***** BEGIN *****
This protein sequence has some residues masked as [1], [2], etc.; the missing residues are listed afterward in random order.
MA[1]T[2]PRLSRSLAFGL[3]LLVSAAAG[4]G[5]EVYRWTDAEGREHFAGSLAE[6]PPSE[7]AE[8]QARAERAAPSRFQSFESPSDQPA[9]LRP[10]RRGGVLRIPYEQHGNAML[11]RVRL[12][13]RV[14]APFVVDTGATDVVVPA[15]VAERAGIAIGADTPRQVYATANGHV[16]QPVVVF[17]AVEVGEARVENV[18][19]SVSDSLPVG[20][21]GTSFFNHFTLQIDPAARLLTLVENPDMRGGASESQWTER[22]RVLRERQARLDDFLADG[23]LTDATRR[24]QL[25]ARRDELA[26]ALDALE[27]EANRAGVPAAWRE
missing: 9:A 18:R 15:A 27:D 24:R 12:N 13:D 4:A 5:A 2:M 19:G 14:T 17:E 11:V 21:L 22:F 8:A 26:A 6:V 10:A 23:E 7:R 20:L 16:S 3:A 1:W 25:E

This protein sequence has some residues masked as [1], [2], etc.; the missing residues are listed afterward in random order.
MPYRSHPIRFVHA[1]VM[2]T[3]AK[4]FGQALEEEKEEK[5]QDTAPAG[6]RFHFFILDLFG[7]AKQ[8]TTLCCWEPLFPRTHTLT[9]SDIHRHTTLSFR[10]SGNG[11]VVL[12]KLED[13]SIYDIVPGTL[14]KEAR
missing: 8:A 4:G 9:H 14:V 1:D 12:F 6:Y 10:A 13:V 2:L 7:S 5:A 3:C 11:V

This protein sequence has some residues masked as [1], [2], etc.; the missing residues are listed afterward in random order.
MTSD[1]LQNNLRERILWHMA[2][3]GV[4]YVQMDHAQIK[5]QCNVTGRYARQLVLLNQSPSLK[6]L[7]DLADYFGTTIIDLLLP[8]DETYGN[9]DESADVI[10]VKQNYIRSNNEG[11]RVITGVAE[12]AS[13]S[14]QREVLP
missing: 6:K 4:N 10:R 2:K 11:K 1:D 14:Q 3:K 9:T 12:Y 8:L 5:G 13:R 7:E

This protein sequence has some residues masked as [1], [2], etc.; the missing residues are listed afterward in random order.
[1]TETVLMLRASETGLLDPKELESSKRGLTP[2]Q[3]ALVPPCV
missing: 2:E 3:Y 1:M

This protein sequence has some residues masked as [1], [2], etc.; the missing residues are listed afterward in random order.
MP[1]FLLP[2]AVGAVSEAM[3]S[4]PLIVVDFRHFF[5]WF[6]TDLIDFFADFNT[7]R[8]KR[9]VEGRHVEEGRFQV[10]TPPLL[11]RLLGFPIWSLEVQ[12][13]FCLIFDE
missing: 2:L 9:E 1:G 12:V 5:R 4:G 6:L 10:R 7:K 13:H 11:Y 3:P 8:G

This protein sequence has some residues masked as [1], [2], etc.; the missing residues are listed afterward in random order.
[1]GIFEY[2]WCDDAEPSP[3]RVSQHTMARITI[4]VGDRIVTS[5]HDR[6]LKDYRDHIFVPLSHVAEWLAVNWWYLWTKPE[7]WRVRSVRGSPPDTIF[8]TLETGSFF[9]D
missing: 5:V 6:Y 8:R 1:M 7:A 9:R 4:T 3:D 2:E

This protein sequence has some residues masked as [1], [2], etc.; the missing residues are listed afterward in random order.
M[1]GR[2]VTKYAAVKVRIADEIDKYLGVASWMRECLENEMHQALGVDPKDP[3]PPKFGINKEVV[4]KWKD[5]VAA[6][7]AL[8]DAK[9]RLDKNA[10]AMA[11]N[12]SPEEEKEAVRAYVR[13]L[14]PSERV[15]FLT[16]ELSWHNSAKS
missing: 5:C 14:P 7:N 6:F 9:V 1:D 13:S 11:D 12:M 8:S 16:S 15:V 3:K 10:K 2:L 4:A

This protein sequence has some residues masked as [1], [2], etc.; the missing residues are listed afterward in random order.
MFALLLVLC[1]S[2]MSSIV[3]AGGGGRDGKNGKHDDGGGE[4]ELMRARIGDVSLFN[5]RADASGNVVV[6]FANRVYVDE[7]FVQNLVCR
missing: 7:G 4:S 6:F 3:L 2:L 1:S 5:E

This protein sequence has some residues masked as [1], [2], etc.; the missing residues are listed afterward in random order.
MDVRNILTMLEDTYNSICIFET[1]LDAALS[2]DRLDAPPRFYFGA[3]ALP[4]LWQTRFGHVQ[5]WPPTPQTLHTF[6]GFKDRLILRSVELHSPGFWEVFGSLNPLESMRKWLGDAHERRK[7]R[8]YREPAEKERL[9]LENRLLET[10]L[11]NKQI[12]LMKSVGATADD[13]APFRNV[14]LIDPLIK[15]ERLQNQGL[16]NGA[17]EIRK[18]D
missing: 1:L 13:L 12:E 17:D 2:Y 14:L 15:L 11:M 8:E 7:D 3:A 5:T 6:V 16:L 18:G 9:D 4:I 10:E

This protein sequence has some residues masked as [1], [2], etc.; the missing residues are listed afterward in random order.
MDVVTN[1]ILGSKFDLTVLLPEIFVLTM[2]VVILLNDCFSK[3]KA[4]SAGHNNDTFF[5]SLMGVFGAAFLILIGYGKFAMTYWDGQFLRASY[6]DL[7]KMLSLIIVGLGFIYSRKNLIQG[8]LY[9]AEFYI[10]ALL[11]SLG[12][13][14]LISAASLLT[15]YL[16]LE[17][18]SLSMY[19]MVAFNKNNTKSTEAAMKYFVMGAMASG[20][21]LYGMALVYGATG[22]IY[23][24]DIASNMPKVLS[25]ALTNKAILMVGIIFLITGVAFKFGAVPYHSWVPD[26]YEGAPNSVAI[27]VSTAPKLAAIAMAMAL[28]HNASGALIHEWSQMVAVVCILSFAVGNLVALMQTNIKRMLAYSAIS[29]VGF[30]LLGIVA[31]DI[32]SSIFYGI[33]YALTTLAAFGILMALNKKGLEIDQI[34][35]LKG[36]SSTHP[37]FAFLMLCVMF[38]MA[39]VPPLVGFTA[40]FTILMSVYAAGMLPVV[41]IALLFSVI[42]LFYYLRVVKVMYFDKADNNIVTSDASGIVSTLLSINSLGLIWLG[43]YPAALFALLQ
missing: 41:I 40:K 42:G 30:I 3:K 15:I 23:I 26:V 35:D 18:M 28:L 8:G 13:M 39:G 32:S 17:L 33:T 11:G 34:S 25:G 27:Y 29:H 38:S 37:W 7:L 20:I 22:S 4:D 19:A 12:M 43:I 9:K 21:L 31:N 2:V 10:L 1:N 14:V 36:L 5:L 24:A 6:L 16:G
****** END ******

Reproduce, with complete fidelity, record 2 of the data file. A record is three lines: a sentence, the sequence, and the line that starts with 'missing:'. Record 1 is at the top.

This protein sequence has some residues masked as [1], [2], etc.; the missing residues are listed afterward in random order.
MPYRSHPIRFVHA[1]VM[2]T[3]AK[4]FGQALEEEKEEK[5]QDTAPAG[6]RFHFFILDLFG[7]AKQ[8]TTLCCWEPLFPRTHTLT[9]SDIHRHTTLSFR[10]SGNG[11]VVL[12]KLED[13]SIYDIVPGTL[14]KEAR
missing: 8:A 4:G 9:H 14:V 1:D 12:F 6:Y 10:A 13:V 2:L 7:S 5:A 3:C 11:V